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JavaScript: The Good Parts by Douglas Crockford

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Block-less Statements

An if or while or do or for statement can take a block or a single statement. The single statement form is another attractive nuisance. It offers the advantage of saving two characters, a dubious advantage. It obscures the program's structure so that subsequent manipulators of the code can easily insert bugs. For example:

if (ok)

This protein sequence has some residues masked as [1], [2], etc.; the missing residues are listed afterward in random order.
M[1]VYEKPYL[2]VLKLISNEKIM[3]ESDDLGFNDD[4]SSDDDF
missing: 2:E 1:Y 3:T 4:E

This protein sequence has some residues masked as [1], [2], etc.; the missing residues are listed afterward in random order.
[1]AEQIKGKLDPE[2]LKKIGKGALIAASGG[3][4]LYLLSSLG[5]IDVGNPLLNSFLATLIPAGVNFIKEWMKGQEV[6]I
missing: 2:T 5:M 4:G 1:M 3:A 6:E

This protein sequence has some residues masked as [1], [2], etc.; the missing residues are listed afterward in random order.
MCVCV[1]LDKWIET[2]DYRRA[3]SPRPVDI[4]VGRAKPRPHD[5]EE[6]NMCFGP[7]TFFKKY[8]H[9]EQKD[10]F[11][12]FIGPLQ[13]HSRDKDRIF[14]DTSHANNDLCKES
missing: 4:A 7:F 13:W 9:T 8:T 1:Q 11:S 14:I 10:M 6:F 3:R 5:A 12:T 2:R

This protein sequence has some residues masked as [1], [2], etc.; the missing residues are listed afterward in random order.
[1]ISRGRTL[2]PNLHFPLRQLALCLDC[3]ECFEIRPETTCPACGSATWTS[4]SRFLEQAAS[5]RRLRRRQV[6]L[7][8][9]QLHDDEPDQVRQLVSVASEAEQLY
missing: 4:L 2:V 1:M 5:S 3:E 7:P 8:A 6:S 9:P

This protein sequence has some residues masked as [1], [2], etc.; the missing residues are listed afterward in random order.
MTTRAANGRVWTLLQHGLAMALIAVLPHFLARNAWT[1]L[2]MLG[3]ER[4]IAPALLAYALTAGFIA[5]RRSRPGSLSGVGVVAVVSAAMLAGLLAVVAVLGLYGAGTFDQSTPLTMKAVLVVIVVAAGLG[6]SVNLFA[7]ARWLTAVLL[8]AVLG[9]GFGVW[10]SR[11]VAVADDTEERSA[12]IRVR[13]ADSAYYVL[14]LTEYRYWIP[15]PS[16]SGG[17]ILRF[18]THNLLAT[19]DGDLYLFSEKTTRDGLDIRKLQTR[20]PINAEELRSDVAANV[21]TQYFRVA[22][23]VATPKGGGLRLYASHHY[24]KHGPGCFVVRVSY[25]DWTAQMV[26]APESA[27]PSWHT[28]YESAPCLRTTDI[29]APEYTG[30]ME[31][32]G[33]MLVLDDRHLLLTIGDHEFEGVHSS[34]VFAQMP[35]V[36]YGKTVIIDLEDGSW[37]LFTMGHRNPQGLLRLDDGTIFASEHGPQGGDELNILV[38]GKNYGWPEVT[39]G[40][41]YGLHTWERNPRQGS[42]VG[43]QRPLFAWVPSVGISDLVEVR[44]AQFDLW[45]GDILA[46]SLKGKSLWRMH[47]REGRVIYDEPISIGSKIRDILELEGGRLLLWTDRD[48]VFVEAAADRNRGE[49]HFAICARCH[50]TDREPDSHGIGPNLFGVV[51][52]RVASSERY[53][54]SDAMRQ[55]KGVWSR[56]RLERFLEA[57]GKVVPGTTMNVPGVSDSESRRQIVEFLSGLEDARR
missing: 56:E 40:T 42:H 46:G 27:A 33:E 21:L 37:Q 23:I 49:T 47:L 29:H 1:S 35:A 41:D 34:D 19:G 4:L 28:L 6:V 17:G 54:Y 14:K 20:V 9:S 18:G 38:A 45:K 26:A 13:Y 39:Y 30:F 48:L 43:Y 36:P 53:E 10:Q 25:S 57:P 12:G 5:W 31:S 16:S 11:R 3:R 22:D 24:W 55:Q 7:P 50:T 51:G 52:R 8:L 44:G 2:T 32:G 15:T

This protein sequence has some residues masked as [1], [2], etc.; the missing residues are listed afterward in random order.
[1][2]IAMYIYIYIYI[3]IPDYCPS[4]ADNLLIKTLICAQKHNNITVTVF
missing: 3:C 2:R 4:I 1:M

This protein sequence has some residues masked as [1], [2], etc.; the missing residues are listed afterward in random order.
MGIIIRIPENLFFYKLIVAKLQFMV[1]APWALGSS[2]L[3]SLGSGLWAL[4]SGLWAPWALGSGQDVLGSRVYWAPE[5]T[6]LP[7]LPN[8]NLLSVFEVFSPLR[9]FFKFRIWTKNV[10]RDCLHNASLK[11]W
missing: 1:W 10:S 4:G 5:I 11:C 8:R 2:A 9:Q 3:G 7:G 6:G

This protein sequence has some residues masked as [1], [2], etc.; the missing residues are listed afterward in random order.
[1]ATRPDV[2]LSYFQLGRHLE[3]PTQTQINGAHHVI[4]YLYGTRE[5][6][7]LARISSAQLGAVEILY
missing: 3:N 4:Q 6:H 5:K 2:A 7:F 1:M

t = true;

can become:

if (ok)
    t = true;
    advance(  );

which looks like:

if (ok) {
    t = true;
    advance(  );
}

but which actually means:

if (ok) {
    t = true;
}
advance(  );

Programs that appear to do one thing but actually do another are much harder to get right. A disciplined and consistent use of blocks makes it easier to get it right.

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